thank you Jesus that you have given me the promise of undeserved citizenship in heaven. thank you that just as I know that one day I’ll die, thanks to you I know that I will live forever. you’ve promised you were going to prepare a place for us and that you yourself would take us there, and what joy it is to know that – – –
an image that came to my mind when hearing the sermon in church this evening – as our pastor was talking about storing riches in heaven (as opposed to the very temporary and perishable treasures we accumulate on earth) – I was reminded of my blue plastic box:
a long time ago I had what I think of as my nomadic era – a time when I was moving around from place to place, living in a spare room here or there, not having my own home and therefore needing to travel light. some friends who had a big house with a big loft kindly offered to store stuff for me. and now, years later, settled in the comfort of this house where I’ve been living for over a decade, I have a visual aid to remind me of those days – I have a blue plastic box which has my name on it in black marker pen. It’s one of the boxes I’d used for storing my stuff in these people’s loft.
I don’t know how long it will be before I’ll get to check out what’s waiting in store for me in Jesus’ loft, c/o heaven. But I know that he is totally trustworthy and that nothing can destroy what Jesus has prepared for me, and when I get there it will be utterly wonderful.
– – –
on a different note: you know how Jesus has this habit of saying stuff like “fear not” and “do not worry” and it sounds nice and comforting and then you read the whole context and it’s actually a challenge?
this evening’s sermon was on a passage from Luke 12. it included a bit I was very familiar with – all that stuff about not worrying about food and clothes, remember God feeds the birds and clothes the flowers – a lovely and comforting bit until you see that it comes in the middle of a challenging spiel about getting your perspective right, remembering that all this material stuff is just temporary and perishing just as this body you’re living in is temporary and perishing and it’s not so much a hippy-style “chill out, man” kind of “don’t worry” but a stark reminder that if this is the sort of thing you’re wasting energy worrying about then you’re in for a nasty shock when this temporary existence ends and you enter eternity.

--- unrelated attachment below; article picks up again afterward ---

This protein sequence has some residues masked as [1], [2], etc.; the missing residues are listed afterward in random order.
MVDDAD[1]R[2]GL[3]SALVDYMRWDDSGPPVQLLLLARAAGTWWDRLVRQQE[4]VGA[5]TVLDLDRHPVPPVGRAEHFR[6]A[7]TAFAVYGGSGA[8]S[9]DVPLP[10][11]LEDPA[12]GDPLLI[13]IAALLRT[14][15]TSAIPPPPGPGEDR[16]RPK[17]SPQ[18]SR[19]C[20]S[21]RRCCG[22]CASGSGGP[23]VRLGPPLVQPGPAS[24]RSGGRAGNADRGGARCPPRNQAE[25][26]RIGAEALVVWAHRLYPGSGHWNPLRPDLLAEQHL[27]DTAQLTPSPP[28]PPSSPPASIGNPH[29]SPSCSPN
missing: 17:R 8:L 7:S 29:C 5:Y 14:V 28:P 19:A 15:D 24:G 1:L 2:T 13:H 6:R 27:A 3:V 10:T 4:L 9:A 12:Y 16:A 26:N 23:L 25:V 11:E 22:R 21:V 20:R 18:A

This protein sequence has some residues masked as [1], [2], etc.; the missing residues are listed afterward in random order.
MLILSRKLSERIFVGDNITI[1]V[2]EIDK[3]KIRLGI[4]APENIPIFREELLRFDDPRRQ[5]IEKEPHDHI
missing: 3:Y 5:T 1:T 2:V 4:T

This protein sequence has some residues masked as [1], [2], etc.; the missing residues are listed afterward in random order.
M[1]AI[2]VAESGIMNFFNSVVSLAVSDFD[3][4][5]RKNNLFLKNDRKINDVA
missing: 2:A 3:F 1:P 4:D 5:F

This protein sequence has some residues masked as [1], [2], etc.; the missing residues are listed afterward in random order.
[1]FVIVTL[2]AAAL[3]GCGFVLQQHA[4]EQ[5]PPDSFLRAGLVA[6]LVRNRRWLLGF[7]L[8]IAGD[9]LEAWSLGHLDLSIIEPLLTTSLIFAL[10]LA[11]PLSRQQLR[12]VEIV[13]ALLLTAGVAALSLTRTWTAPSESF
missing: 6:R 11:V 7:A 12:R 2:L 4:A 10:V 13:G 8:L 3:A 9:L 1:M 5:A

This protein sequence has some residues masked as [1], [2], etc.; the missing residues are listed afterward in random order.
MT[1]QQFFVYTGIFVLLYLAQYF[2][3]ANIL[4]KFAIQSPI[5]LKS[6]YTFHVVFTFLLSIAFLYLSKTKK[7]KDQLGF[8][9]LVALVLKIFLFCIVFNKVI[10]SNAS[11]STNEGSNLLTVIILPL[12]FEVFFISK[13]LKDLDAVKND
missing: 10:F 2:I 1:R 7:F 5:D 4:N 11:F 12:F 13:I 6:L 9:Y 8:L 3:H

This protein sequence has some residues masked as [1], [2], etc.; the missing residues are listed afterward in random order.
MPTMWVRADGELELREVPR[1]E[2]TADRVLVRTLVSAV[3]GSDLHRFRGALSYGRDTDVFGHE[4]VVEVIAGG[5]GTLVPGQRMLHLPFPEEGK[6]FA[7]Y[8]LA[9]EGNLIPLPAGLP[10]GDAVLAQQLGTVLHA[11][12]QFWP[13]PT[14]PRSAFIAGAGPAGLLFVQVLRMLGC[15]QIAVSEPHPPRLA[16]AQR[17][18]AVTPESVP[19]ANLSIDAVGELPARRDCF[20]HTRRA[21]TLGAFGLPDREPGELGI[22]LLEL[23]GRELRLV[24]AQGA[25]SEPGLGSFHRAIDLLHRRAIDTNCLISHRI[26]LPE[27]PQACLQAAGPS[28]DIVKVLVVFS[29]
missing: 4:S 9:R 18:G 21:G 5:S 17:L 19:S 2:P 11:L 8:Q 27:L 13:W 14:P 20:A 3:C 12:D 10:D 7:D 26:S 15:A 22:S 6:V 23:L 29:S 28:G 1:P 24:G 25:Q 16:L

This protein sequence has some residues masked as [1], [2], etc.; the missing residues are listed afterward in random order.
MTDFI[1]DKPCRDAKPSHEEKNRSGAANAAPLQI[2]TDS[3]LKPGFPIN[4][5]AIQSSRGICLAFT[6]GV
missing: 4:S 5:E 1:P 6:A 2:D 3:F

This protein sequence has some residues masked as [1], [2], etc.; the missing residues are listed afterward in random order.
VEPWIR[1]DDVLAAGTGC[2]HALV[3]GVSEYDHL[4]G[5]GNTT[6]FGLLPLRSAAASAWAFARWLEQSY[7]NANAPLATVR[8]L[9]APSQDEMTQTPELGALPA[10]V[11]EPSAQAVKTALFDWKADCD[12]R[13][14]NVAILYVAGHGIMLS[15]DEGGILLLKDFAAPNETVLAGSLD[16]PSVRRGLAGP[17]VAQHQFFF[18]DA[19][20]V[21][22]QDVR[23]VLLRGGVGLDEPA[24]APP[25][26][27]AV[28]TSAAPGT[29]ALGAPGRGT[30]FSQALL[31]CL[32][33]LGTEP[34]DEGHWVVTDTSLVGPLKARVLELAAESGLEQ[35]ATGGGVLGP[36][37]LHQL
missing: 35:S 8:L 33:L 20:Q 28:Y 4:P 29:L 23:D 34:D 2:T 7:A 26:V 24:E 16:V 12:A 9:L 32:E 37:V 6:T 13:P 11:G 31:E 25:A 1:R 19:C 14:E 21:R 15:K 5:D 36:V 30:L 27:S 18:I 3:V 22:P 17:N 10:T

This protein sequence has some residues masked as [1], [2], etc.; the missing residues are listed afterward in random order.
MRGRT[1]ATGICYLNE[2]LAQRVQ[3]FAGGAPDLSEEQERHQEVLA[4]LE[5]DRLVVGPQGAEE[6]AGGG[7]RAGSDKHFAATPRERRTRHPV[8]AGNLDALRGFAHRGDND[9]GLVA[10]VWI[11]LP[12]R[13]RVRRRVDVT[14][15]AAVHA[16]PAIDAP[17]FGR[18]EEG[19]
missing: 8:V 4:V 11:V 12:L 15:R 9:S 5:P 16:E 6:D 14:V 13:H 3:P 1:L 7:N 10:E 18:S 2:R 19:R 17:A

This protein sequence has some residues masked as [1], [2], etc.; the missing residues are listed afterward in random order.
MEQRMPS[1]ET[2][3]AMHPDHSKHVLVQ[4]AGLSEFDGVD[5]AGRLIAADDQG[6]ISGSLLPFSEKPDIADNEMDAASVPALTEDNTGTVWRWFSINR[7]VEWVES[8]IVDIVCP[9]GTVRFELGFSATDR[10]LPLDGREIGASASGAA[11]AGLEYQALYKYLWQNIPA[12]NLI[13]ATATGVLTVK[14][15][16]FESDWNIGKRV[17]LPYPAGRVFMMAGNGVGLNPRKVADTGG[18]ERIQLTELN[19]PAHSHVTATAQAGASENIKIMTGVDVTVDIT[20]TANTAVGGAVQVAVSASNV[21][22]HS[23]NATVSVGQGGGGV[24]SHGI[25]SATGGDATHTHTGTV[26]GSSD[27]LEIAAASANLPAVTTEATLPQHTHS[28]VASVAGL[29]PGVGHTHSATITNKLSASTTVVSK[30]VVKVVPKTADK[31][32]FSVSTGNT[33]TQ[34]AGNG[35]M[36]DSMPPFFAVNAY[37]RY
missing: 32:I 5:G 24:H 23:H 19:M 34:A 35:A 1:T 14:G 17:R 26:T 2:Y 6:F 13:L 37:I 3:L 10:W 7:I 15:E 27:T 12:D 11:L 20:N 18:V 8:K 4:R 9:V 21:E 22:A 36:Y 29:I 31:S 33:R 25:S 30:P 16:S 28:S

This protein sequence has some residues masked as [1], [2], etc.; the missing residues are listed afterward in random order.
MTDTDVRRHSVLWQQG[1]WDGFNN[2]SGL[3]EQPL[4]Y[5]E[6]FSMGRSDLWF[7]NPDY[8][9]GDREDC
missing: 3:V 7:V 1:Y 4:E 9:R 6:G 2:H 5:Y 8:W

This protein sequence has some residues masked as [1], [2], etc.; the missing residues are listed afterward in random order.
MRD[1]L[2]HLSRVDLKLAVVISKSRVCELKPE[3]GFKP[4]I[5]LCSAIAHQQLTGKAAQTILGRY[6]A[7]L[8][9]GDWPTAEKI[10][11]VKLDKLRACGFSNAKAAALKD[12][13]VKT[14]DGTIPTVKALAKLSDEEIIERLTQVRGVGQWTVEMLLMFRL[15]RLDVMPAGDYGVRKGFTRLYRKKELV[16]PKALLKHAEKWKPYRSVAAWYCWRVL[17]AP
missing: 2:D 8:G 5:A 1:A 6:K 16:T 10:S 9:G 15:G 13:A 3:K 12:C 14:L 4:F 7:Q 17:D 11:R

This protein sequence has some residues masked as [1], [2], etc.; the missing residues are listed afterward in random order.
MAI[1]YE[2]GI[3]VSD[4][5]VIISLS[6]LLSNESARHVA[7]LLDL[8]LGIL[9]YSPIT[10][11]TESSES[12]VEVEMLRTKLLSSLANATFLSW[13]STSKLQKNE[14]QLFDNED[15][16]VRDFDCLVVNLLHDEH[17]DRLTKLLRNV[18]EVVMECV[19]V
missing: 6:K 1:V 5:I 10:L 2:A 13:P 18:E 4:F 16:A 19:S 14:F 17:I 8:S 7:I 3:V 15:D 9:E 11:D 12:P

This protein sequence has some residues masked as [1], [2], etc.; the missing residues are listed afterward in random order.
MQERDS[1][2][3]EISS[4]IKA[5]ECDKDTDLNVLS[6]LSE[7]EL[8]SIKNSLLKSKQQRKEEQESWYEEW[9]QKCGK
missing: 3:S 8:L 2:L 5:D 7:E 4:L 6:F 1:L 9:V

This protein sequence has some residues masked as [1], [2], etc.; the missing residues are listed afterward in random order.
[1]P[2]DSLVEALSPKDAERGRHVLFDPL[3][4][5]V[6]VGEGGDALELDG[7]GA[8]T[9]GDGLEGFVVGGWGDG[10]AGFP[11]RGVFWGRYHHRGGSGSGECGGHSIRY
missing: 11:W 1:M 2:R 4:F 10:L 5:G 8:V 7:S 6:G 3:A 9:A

seek first God’s kingdom – that’s the challenge. get your eyes focused on what’s of eternal importance. and keep them focused on that.
– – –
and also: as a Christian I have the privilege of asking God for stuff, knowing that I can approach his throne and call him Father and that he listens to my prayers. how do I use this privilege? the guy in the beginning of this passage was speaking to Jesus, who is God and can give you access to the Kingdom of Heaven if you ask him, and yet all he asked for was perishable material stuff. not that it’s wrong to ask God for bread if you’re hungry and in need, but: perspective, priorities. seek first his kingdom. your Father knows what you need.
– – –
end of jumbled post-church thoughts. if any of this is of help to anyone else then great. I just needed to put these thoughts out there.